While most letters are thought of as having a solid fill – often black or white by default – the fill refers to anything within the stroke of letterforms. This includes color, texture or shading.
17. Line Length
The line length refers to the number of characters in a single line of text in a single column. For most websites, the ideal line length is somewhere between 45 and 75 characters and about half that for mobile design. Line length is a great contributor to overall readability.
18. Widows and Orphans
Widows and orphans are words left behind on lines alone in blocks of text. Both are the bane of print designers, but are more commonly accepted in digital design. (You can thank less precise responsive frameworks for this.) An orphan is a single word or short line at the beginning of a column or page; a widow is a single word or short line at the end of a column or page.
Left, right, center, ragged, justified … these are all terms that relate to the alignment of text horizontally from the left margin (in languages where you read from left to right). For large blocks of copy the preferred alignment is left, smaller text blocks are accepted right and centered. Justification – meaning all type goes from edge to edge of the column – is often a matter of preference, but can lead to some readability concerns. Ragged text means that the edges opposite of the left (or right) margin are not stretched to the edge.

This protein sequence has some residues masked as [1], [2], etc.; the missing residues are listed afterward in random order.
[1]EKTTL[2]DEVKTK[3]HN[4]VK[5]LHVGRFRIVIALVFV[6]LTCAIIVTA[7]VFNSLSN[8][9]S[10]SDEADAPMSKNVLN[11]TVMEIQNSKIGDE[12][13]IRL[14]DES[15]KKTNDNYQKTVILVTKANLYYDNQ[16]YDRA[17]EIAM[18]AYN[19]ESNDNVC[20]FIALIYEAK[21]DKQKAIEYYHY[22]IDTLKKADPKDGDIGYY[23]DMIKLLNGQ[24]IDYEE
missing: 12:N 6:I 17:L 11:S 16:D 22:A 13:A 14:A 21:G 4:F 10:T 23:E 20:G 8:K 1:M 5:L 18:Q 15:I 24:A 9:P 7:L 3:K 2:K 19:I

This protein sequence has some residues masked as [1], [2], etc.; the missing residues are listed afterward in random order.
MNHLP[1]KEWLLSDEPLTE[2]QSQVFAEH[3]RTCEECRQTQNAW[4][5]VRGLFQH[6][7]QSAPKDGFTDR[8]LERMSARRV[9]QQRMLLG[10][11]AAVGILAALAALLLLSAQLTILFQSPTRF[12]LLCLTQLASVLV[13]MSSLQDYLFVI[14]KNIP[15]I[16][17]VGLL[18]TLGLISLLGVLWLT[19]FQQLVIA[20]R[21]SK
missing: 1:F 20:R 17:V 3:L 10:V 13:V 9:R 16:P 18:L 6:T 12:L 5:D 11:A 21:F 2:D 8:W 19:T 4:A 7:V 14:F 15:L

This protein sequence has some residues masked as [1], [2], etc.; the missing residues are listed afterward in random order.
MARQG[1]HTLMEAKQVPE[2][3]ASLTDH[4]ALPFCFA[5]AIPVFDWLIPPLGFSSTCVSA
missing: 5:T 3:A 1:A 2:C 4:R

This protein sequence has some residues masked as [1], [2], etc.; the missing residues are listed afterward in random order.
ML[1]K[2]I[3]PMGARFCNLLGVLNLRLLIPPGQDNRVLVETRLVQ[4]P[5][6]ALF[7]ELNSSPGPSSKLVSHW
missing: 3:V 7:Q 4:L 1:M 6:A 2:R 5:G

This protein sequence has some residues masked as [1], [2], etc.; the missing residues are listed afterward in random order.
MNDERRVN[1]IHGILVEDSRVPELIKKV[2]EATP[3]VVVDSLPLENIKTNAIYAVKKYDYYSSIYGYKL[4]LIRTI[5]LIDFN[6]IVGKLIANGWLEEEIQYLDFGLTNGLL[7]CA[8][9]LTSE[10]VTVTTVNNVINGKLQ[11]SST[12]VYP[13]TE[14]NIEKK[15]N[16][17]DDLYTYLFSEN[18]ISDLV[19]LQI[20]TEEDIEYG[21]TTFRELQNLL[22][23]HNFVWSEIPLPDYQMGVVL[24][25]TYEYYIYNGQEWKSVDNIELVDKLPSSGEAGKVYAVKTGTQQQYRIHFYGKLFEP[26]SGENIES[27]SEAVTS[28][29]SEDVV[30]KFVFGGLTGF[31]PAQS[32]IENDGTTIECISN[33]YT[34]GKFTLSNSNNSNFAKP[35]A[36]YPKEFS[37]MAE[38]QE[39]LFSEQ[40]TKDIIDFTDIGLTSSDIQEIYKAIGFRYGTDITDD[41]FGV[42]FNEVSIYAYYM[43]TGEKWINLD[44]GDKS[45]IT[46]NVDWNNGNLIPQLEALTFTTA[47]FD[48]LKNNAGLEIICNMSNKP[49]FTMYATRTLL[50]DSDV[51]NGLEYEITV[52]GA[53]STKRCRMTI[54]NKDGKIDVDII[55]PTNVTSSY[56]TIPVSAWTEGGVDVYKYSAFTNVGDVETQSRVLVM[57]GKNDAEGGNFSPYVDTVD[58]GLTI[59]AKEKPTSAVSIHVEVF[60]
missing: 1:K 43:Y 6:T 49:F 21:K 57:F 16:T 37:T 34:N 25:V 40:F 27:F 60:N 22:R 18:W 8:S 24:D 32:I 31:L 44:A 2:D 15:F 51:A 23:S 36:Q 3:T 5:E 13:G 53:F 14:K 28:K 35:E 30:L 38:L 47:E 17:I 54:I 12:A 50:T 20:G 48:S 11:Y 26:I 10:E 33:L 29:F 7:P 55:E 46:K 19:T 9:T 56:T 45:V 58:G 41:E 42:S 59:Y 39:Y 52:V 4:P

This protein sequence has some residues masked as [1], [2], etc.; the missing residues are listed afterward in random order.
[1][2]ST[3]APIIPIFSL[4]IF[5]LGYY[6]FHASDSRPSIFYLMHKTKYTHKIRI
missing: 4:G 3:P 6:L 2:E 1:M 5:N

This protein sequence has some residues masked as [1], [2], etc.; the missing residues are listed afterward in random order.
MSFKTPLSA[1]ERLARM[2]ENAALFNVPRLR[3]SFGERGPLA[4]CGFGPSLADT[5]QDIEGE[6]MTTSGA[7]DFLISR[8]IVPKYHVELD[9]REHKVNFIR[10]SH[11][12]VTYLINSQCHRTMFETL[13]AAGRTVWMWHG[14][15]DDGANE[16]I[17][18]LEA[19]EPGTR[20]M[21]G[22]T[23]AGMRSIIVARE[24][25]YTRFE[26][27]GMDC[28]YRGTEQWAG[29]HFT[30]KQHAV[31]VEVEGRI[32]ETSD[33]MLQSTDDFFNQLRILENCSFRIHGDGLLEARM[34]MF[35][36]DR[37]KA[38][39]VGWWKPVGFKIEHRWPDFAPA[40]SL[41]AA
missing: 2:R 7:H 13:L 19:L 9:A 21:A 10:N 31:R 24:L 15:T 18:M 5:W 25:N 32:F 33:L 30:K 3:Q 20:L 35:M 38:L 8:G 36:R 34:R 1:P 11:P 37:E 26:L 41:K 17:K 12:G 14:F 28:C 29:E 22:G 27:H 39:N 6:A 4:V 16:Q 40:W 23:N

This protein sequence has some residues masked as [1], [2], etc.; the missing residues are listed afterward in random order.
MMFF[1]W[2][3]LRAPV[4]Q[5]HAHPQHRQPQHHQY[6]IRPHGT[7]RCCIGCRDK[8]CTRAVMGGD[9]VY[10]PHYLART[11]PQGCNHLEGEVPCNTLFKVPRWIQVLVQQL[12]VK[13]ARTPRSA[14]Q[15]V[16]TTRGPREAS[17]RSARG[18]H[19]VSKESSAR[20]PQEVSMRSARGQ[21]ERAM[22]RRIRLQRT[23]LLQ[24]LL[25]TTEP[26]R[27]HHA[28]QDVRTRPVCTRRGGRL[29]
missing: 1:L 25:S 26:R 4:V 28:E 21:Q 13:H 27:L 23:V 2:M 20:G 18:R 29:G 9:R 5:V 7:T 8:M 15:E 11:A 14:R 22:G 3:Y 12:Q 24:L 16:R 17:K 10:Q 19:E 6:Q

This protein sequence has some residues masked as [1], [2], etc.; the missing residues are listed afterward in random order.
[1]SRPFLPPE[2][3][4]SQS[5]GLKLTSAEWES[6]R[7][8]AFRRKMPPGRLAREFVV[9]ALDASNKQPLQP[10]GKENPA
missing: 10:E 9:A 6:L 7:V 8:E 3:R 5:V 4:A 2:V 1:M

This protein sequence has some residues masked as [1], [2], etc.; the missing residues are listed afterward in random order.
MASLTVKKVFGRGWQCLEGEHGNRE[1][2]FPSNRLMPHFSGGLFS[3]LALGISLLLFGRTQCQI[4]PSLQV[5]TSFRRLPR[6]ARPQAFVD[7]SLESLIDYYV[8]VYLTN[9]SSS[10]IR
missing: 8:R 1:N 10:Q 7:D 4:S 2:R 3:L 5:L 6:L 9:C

A type family is a set of characters that are variations of one style of type by a designer. This includes everything from italics and bold to different weights and alternates. (Type families can also include both serifs and sans serifs.) Premium type families often have multiple versions in the set, whereas freebie typefaces often contain just a single type style. The benefit to a type family is that you know all the typefaces will work harmoniously.
Do you love typography? Ellen Lupton’s “Thinking with Type” is the authority of everything typography. The book is a classic and can greatly expand your thinking on the subject.
Beautiful typography is a lot more than just picking a nifty typeface. You have to match lettering to the rest of the design, messaging and tone for absolute success. It can take time and practice to really master the at of typography. So, keep playing with typefaces and experimenting!